David Eastman 2014-05-06 23:24:02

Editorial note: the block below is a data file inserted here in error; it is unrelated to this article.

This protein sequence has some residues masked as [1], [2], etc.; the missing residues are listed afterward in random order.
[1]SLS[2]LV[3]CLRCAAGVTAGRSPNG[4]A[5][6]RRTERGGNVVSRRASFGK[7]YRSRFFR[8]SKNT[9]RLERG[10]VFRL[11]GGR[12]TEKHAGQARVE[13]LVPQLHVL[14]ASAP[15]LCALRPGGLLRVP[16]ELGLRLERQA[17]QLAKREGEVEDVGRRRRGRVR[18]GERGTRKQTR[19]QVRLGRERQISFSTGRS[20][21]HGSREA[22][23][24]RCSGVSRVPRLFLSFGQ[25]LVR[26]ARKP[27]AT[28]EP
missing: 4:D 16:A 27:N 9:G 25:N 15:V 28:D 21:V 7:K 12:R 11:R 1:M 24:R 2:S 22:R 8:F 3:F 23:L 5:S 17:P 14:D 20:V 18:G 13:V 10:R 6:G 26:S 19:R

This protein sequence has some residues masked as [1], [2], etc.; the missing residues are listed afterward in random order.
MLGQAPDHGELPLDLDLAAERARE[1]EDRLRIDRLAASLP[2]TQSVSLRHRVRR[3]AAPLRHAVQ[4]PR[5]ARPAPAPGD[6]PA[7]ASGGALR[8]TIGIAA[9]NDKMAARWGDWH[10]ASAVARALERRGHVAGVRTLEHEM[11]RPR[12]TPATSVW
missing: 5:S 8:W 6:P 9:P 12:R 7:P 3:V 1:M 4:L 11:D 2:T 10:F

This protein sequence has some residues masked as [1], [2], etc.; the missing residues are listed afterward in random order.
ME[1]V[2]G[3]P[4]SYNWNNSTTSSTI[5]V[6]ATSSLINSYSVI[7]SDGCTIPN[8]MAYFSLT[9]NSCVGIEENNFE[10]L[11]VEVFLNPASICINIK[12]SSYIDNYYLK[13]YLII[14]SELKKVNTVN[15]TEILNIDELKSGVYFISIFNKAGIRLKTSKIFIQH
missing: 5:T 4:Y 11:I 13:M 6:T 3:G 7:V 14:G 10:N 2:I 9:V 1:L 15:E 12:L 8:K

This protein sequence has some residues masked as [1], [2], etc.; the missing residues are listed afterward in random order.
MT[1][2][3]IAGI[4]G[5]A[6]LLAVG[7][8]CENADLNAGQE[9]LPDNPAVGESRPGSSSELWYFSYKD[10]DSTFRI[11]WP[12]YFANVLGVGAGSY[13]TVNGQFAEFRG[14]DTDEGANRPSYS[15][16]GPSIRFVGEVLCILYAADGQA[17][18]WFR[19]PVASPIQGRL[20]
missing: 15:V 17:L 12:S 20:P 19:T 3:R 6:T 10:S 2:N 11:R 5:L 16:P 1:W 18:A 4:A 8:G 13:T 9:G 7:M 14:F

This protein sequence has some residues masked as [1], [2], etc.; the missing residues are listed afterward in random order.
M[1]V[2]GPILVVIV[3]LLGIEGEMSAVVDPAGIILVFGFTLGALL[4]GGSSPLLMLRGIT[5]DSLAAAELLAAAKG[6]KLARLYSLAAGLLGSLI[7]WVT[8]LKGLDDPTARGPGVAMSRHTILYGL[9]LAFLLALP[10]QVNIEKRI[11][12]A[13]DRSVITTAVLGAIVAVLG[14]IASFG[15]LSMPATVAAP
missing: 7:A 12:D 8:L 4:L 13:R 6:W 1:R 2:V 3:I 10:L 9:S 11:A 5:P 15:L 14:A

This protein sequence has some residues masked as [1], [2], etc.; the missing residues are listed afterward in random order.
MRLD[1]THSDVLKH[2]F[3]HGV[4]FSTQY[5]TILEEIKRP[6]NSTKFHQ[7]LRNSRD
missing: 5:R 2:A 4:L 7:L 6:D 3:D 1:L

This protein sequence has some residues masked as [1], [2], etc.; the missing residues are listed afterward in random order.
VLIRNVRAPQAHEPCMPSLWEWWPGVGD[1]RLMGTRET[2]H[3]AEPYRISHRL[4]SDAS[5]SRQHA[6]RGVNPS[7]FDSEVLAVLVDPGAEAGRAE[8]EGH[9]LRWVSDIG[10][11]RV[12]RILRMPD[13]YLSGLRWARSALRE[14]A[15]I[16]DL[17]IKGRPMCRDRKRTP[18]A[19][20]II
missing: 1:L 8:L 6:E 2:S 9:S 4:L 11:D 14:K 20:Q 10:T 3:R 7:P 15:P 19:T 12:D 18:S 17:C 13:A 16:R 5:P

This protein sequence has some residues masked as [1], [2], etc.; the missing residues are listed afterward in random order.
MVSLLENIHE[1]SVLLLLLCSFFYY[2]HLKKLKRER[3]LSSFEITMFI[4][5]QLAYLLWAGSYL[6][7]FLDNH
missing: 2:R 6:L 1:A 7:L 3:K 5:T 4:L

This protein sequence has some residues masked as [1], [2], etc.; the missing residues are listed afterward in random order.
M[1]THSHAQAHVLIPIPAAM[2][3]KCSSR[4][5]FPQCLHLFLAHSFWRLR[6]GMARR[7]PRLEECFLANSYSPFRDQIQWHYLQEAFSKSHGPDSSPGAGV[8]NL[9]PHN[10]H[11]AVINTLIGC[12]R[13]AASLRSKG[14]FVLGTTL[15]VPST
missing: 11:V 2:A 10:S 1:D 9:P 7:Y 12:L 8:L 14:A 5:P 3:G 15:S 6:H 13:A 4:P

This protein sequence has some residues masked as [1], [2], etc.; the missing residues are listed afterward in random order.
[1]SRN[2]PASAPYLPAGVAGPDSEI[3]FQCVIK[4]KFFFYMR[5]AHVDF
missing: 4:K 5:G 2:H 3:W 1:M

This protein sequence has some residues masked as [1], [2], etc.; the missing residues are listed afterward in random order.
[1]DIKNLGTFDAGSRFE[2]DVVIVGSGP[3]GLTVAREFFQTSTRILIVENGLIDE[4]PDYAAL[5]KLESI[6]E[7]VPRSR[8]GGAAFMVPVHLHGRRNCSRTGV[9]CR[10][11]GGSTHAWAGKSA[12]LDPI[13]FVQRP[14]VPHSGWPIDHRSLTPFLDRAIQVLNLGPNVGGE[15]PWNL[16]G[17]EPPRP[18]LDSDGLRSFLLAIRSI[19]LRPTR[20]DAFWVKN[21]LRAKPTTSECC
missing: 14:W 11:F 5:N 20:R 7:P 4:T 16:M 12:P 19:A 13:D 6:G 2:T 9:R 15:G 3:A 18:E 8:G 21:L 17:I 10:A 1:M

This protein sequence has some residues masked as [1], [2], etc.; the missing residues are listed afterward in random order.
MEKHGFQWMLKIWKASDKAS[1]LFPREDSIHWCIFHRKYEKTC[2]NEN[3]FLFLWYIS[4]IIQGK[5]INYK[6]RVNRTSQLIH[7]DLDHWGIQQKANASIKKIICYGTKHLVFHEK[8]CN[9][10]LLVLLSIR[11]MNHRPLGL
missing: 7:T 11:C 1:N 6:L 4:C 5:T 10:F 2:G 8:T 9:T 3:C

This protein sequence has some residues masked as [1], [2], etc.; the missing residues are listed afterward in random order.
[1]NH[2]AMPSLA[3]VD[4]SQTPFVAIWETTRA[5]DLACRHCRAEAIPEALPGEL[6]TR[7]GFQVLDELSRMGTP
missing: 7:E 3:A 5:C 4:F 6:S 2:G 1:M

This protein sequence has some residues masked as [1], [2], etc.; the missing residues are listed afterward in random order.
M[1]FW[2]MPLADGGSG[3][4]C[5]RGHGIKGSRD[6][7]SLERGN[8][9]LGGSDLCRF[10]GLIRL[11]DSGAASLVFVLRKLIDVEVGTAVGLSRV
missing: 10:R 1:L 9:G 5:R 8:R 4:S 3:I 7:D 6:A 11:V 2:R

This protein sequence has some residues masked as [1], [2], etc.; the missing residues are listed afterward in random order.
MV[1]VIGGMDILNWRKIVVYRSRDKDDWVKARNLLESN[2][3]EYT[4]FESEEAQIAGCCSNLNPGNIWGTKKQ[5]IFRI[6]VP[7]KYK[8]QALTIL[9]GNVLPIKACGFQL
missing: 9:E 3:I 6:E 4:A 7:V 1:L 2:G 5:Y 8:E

Consider Your Retirement Accounts One of the largest assets that people own these days is in the form of retirement accounts (e.g., IRA, 401(k), 403(b)…). Yet it is one of the most underplanned for assets in an individual’s estate. Retirement accounts are subject to many technical rules and regulations and thus careful consideration and planning is required to achieve the optimum outcome for these highly unique assets. One of the biggest questions with a retirement account is whether to name a trust as the beneficiary or an individual. The real question is how much protection do you want to pass on to your loved ones? IRA owners usually have two main objectives when it comes to their IRAs. First, they want to be able to stretch out the income taxation of minimum distributions they and their beneficiaries will be required to take, thereby compounding their family’s wealth tax free inside of the IRA. Second, they want protection of their IRA, once inherited, from their beneficiaries’ creditors, ex-spouse, lawsuits and other third-party attacks. If structured properly within a comprehensive estate plan the retirement account can become one of the most dynamic assets left to a loved one. The Supreme Court of the United States heard oral arguments March 24, 2014 in the case of Clark v. Rameker (13-229, 03/24/2014). The key issue is whether a beneficiary’s inherited IRA is subject to the creditor claims in the beneficiary’s bankruptcy. With the baby boomer generation reaching retirement age, these accounts will soon be passing to beneficiaries in the form of inherited IRAs in never before seen numbers. The court’s decision on whether an inherited IRA has creditor protection will have long reaching effects on the millions of people who have billions of dollars in their IRAs. Clark addresses whether an inherited IRA is considered a retirement account and thus afforded the protections under the bankruptcy code. On one side, the argument is once a retirement account, always a retirement account. And on the other side, the argument is when an IRA is transferred to the beneficiary, the basic characteristics of an IRA are changed such that they should be considered an inheritance, and subject to the claims of creditors of the beneficiary. Proper estate planning mitigates the risks of ever-changing laws and interpretations. With proper estate planning, a person’s IRA can be passed to a beneficiary without worrying that the money will be subject to the creditors of that beneficiary. By naming a properly structured trust as the beneficiary of an IRA we can ensure that each individual beneficiary will be able to stretch out the IRA over their own life expectancy and maximize the income tax stretch-out. This allows the family wealth to continue to grow inside of the IRA, to be passed from generation to generation. By having the trust as the beneficiary of the IRA we can enhance the protections against loss to an ex-spouse in a divorce, or in lawsuits, or from the beneficiary’s own poor spending habits. In addition, by having the trust as the beneficiary, needs-based government assistance for a disabled loved one can be preserved. When a properly structured trust is named as the beneficiary of an IRA the decision in Clark will be moot. The trust will provide the mechanism necessary to be able to shield the inherited IRA from the reach of trust beneficiary’s creditors. As the Supreme Court deliberates the Clark decision, remember that with proper retirement account planning anyone could avoid the issues that befell the Clark family. Proper estate planning for IRAs is imperative to mitigate against the whims of Congress or the interpretations of the Supreme Court. The benefits naming a qualified trust as the beneficiary of your retirement accounts instead of an individual can be summarized in two words: stretch-out and protection. The trust will ensure the maximum stretch-out, thereby maximizing family wealth accumulation, potentially for generations, and will ensure the maximum amount of protection you can offer to your beneficiaries. David Eastman received his bachelor’s from Brigham Young University. In 2003, while attending California Western School of Law, Eastman received the Wiley Manual Award for his pro bono services for the San Diego Volunteer Program. He received his JD from Arizona State University College of Law where he focused on estate planning. He has been a part of the Morris, Hall & Kinghorn family since 2005. He is also a member of the American Academy of Estate Planning Attorneys. While Eastman practices in all estate planning areas, he focuses on estate administration & probate. He recently worked as a co-writer on the Arizona Estate & Probate Planning Handbook. For more info call 928-778-2655 or visit www.MorrisTrust.com.
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